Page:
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Christian Ghymers
The Emerging Revolution of Digital Currencies:
a Technological Opportunity for Rebalancing the International Monetary System

Robert Triffin International - Centro Studi sul Federalismo, July 2020

Technological innovations in payment systems are in a very fast and accelerating development that could affect deeply the conditions for ensuring financial stability and conducting monetary policy as well as the efficiency of the currency services for all citizens, including some geopolitical aspects to ensure less dependency from the dominance of US credit cards and the threat from Chinese and US Big Tech firms.
This strategic aspect and the implication for monetary policy and financial stability, joined to the attractive appetite of private sector for reaping the huge benefits from cost reductions and new smart functionalities for monetary payments, will force central banks to take over and regulate, but very probably to issue “Central Bank Digital Currencies” - CBDC - in close public-private partnerships with financial operators. The issuance of these CBDC will indeed – under conditions of interoperability - pave the way for a genuine “transmutation” of central bank monies from a local to a cheap and safe multilateral mean of settlements, in addition to the financial innovation and new functionalities provided by digital technologies.
Amazingly, CBDC could resolve the real obstacle posed by settlement risks (credit and liquidity risks) and the need to pass successively through multiple intermediaries and controls for acceding to Foreign central bank moneys. Indeed, the present cumbersome working modalities of the Forex will be radically simplified thanks to the “tokenization” applied to CBDC, resulting from some improved forms of permissioned “Distributed Ledger Technology” (DLT) i.e. not decentralized one, which allows for erasing resident - non-resident segmentation in international payments: DLT transfers instantaneously, peer-to-peer, payments or financial assets (like a “token”) digitally protected through a code. This safe technology not only skips all intermediary controls and implied delays required by the traditional sequencing of cross border payments (“PvP”), it also permits to conduct Forex transactions in digitalized central bank moneys (CBDC) like domestic payments.
The thesis we sustain in this paper has three related components:
1) the revolutionary improvement brought about by DLT with CBDC in financial integration required imperatively a global compatibility - or even a multilateral harmonization - arrangement for ensuring the interoperability of all national CBDC. This arrangement or coordination initiative between central banks and financial operators has also to be implemented as soon as possible for making possible during a transition period the working of the present Forex with the peer-to-peer DLT transactions. Such an initiative – whose operational technical modalities should still to be elaborated – needs to make compatible the automatic “tokenization” of CBDC implied by the use of DLT process with the traditional interbank Forex.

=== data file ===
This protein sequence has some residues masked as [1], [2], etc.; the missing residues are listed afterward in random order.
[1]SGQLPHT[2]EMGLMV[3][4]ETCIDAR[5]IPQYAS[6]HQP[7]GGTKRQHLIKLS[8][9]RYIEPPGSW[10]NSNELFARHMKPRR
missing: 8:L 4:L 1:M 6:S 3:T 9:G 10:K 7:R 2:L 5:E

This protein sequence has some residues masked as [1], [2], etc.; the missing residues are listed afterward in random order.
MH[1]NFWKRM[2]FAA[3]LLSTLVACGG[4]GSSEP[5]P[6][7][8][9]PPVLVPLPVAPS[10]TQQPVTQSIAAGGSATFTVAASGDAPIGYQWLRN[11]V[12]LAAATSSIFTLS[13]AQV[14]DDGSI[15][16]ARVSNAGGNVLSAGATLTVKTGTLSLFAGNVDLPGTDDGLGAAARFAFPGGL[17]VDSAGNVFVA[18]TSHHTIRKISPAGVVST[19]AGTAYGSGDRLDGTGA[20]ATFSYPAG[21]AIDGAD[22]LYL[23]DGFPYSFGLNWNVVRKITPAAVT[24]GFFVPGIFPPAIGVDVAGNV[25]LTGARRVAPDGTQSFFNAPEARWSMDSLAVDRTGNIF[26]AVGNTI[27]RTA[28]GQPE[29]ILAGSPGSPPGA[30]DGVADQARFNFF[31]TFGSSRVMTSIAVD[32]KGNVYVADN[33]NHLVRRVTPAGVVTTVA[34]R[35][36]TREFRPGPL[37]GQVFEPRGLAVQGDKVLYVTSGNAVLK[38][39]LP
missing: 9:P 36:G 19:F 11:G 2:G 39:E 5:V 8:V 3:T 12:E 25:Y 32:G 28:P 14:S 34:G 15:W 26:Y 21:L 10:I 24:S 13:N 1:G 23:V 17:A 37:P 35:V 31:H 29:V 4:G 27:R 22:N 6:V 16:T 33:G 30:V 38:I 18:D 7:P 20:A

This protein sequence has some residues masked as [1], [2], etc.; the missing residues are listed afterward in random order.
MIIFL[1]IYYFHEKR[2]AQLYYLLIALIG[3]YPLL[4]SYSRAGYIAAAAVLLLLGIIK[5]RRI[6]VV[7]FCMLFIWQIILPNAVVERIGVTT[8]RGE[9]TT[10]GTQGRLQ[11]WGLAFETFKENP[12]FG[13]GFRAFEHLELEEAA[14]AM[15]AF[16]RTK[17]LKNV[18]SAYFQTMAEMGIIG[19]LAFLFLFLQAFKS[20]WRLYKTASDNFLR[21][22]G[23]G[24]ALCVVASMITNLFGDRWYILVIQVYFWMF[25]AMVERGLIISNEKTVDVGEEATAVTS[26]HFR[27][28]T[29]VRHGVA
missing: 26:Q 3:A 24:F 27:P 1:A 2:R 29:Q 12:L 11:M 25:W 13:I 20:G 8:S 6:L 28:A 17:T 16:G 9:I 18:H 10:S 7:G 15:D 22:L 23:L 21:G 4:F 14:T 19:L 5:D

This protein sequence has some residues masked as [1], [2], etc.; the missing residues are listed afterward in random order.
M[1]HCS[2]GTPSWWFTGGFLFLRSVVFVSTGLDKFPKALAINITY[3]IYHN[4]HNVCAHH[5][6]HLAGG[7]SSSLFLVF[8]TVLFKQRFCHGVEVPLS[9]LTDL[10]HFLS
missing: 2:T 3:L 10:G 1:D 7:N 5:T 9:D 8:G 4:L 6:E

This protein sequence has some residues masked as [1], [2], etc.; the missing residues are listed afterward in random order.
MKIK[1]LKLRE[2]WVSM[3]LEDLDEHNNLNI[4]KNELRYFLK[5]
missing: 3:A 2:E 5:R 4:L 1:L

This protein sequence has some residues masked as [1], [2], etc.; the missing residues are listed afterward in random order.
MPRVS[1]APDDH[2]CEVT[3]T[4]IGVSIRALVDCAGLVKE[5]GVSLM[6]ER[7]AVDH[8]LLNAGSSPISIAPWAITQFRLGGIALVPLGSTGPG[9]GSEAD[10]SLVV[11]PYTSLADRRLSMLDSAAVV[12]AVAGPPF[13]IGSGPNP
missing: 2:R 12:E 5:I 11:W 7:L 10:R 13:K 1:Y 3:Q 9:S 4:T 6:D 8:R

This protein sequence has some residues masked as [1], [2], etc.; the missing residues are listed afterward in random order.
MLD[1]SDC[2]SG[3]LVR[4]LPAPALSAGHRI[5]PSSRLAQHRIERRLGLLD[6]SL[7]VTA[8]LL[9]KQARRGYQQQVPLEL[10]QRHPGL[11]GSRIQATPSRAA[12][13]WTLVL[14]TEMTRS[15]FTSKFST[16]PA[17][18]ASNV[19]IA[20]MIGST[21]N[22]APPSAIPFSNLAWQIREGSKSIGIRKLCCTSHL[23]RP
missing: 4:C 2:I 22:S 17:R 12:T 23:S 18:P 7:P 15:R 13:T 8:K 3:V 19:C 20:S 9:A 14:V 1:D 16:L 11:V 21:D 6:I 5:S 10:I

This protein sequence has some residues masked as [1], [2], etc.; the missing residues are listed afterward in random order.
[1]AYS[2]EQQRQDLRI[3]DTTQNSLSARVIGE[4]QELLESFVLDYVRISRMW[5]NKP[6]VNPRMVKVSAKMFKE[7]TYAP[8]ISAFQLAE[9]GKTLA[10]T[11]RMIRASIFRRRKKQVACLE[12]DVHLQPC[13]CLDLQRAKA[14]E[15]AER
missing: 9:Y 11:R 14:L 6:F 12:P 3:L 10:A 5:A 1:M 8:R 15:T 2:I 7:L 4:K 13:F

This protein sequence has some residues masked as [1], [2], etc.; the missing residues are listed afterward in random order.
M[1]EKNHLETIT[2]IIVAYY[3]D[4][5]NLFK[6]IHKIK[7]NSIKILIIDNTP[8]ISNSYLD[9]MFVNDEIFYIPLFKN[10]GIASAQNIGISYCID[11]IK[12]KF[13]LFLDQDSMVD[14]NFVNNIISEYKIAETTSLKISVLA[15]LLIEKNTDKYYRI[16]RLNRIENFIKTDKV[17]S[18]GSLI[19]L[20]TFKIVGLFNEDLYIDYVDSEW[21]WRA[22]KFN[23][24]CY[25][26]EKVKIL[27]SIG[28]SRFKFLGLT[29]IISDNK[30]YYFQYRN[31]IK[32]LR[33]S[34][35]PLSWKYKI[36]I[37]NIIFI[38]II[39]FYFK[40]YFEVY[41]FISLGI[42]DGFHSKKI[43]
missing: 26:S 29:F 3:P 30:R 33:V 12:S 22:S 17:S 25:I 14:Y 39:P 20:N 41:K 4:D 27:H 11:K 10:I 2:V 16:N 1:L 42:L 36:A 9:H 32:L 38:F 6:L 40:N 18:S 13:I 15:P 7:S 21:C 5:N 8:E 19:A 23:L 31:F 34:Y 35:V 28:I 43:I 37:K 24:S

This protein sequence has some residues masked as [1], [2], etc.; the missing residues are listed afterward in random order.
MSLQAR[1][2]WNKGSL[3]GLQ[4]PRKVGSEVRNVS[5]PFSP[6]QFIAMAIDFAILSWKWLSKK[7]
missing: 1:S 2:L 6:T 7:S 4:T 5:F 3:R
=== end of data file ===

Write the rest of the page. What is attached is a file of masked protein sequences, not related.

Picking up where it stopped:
2) the most obvious and easiest way would be through the generalization of automatic conversion of all exchange-rate operations into e-SDR, which corresponds to the creation of an automatic virtual global clearing union. Anyway, such a centralized clearing should occur for benefitting fully from the advantage of tokenization of CBDC, making cross border transactions as cheap as domestic payments.
3) Inevitably, these new modalities will generate the conditions making possible and cost-reducing the issuance by the IMF of the e-SDR, first as a short-term overdraft facility for each central banks for smoothing the operational settlements on the Forex, but triggering the tangible opportunity to proof the costless availability of the missing lever for managing the global liquidity as a public good with an IMF acting as the multilateral LOLR by issuing/withdrawing e-SDR through the Forex.
Thus, the old Keynes/Triffin plans for establishing a rational system for global liquidity management more favourable to macroeconomic stability, could become at hands as a consequence of technological revolution in payment systems in order to ensure interoperability and full benefit of CBDC, ensuring central banks control of multilateral payment system in a more stable world.


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